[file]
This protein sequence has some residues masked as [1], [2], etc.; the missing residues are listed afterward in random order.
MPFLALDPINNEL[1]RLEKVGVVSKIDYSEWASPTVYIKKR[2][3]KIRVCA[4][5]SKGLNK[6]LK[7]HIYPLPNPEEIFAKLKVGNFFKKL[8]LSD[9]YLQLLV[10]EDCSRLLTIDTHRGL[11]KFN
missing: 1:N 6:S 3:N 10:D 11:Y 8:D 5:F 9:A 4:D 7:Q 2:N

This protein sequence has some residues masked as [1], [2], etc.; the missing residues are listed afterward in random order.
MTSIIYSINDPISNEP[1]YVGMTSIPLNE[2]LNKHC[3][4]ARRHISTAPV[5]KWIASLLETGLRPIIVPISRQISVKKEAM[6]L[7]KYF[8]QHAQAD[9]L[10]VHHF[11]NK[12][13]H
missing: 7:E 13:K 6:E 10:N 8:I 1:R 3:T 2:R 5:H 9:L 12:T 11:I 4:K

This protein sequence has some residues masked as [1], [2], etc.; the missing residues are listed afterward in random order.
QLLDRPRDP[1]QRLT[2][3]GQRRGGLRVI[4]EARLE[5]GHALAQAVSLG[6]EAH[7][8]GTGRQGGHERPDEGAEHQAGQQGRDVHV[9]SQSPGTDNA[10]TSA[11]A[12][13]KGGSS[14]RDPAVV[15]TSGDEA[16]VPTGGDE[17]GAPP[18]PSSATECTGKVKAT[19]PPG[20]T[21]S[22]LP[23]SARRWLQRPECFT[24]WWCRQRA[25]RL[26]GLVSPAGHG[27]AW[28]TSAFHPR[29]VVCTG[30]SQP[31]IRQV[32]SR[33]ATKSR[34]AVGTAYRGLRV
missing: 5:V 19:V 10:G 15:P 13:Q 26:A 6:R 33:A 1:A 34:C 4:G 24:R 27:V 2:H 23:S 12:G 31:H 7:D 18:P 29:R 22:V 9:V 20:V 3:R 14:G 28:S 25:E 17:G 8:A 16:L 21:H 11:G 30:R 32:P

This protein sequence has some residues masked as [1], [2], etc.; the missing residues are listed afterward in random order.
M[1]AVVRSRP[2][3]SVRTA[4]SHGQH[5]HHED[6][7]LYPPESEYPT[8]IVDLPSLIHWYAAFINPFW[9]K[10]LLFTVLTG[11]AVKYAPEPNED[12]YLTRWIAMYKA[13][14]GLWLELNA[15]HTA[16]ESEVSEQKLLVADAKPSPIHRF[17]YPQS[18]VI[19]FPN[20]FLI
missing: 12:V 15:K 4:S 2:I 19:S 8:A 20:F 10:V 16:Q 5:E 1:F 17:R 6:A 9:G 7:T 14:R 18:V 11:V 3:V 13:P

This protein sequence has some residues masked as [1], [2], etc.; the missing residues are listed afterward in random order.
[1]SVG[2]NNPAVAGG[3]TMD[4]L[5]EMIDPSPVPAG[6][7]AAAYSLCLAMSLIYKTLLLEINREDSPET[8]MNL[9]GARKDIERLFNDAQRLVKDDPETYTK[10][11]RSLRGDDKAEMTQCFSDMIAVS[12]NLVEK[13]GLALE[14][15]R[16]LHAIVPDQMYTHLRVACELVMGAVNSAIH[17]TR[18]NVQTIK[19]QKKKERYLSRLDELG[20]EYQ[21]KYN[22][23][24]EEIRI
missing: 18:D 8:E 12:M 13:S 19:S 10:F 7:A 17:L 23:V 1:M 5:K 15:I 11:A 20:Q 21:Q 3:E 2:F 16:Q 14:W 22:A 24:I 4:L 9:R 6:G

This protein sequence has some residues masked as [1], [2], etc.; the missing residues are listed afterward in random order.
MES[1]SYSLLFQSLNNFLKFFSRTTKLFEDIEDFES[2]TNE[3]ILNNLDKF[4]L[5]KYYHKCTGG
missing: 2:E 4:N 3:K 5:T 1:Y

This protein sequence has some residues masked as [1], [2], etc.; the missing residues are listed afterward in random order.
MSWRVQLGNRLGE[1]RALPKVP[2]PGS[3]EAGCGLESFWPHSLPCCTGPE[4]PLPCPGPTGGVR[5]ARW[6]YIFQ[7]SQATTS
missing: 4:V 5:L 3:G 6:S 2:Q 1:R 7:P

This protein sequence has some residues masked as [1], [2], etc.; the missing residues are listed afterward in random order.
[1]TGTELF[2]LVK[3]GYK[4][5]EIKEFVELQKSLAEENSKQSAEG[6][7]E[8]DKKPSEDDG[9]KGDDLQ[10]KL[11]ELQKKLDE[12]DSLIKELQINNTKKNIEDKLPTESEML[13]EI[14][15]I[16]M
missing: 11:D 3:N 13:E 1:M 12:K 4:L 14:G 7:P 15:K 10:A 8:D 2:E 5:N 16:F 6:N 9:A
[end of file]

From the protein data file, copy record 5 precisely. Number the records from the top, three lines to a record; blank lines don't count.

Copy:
This protein sequence has some residues masked as [1], [2], etc.; the missing residues are listed afterward in random order.
[1]SVG[2]NNPAVAGG[3]TMD[4]L[5]EMIDPSPVPAG[6][7]AAAYSLCLAMSLIYKTLLLEINREDSPET[8]MNL[9]GARKDIERLFNDAQRLVKDDPETYTK[10][11]RSLRGDDKAEMTQCFSDMIAVS[12]NLVEK[13]GLALE[14][15]R[16]LHAIVPDQMYTHLRVACELVMGAVNSAIH[17]TR[18]NVQTIK[19]QKKKERYLSRLDELG[20]EYQ[21]KYN[22][23][24]EEIRI
missing: 18:D 8:E 12:M 13:S 19:S 10:F 7:A 17:L 23:V 1:M 5:K 15:I 11:A 20:Q 21:Q 3:E 2:F 16:Q 14:W 22:A 24:I 4:L 9:R 6:G